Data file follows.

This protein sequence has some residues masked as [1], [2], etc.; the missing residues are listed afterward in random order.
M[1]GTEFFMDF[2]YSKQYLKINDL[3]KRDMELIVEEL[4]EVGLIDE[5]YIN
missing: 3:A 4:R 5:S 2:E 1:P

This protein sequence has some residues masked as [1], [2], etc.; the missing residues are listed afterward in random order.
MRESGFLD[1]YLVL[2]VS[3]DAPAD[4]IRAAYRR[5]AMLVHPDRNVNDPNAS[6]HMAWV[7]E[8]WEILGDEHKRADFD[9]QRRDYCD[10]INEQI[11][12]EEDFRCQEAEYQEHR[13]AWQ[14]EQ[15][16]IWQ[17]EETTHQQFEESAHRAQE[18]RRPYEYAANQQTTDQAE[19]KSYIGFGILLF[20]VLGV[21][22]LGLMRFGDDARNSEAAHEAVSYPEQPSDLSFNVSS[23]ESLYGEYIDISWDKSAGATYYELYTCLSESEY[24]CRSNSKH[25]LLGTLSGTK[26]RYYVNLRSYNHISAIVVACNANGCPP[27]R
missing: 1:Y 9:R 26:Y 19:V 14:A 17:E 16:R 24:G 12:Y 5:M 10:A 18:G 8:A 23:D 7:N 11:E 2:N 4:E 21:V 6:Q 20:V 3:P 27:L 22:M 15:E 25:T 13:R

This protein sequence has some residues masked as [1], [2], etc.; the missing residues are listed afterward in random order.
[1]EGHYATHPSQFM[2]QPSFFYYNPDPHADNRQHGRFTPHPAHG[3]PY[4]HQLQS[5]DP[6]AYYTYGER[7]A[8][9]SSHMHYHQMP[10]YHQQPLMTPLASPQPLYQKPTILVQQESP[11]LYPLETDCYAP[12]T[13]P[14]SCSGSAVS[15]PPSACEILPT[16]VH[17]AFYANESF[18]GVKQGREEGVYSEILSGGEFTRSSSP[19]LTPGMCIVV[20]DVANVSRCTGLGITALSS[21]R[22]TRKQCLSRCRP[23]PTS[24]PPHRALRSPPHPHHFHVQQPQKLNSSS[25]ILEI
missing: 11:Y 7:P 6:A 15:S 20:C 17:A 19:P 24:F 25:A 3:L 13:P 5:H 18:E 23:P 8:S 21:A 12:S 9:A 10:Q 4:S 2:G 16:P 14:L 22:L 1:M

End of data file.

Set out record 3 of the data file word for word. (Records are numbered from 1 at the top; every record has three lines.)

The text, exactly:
This protein sequence has some residues masked as [1], [2], etc.; the missing residues are listed afterward in random order.
[1]EGHYATHPSQFM[2]QPSFFYYNPDPHADNRQHGRFTPHPAHG[3]PY[4]HQLQS[5]DP[6]AYYTYGER[7]A[8][9]SSHMHYHQMP[10]YHQQPLMTPLASPQPLYQKPTILVQQESP[11]LYPLETDCYAP[12]T[13]P[14]SCSGSAVS[15]PPSACEILPT[16]VH[17]AFYANESF[18]GVKQGREEGVYSEILSGGEFTRSSSP[19]LTPGMCIVV[20]DVANVSRCTGLGITALSS[21]R[22]TRKQCLSRCRP[23]PTS[24]PPHRALRSPPHPHHFHVQQPQKLNSSS[25]ILEI
missing: 11:Y 7:P 6:A 15:S 20:C 17:A 19:P 24:F 25:A 3:L 13:P 5:H 18:E 23:P 8:S 21:A 12:S 9:A 10:Q 4:S 2:G 16:P 14:L 22:L 1:M